To promote competition and push down healthcare costs, the Trump administration issued new rules in November to require insurers and hospitals to disclose upfront the actual prices for common tests and procedures. Not surprisingly, there is an almost open revolt from the healthcare industry. The rules for hospitals take effect in 2021 – it is not outlined when this applies to health insurance companies. It is expected this will go to court, but in the meantime:
Hospitals must publish in a consumer-friendly manner negotiated rates for the 300 most common services that can be scheduled in advance and publish all charges in a format that can be read on the web. For health insurance companies, it is required that they create an online tool so policyholders may get a real-time personalized estimate of their out-of-pocket costs, and a public disclosure of negotiated rates for their in-network providers.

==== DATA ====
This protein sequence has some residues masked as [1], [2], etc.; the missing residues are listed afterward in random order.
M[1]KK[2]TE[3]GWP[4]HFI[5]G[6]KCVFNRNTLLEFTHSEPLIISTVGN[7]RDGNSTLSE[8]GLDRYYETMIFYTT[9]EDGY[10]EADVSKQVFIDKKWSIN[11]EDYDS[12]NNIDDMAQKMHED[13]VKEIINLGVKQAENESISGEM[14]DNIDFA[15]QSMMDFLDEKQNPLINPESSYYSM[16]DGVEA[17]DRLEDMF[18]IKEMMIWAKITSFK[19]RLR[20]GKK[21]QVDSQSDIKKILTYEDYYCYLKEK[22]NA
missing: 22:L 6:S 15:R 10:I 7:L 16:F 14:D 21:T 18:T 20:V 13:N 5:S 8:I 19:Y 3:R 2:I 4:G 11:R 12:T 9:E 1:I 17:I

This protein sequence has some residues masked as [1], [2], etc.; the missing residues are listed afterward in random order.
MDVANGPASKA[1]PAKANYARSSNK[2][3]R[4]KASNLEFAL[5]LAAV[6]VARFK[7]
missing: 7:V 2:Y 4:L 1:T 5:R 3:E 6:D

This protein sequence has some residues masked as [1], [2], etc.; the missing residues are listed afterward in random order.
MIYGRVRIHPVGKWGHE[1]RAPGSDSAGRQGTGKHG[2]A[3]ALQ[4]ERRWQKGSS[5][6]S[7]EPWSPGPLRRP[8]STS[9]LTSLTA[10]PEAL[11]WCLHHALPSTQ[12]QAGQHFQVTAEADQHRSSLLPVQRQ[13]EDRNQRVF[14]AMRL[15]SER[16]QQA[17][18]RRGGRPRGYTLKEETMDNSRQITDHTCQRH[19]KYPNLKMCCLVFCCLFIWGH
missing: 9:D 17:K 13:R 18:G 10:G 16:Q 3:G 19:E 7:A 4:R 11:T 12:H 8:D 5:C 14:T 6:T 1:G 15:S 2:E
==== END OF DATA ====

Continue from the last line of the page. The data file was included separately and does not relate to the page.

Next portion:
Charge lists will include:
- Gross charge
- Payer specific negotiated charge
- Discounted cash price
- De-identified minimum negotiated charge (lowest of all prices the hospital has)
- De-identified maximum negotiated charge
The formal title is “The 2020 Outpatient prospective payment system and ambulatory surgical center price transparency requirements for hospitals to make standard charges public final rule” and it is under CMS 1717-F2 issued 11/15/19.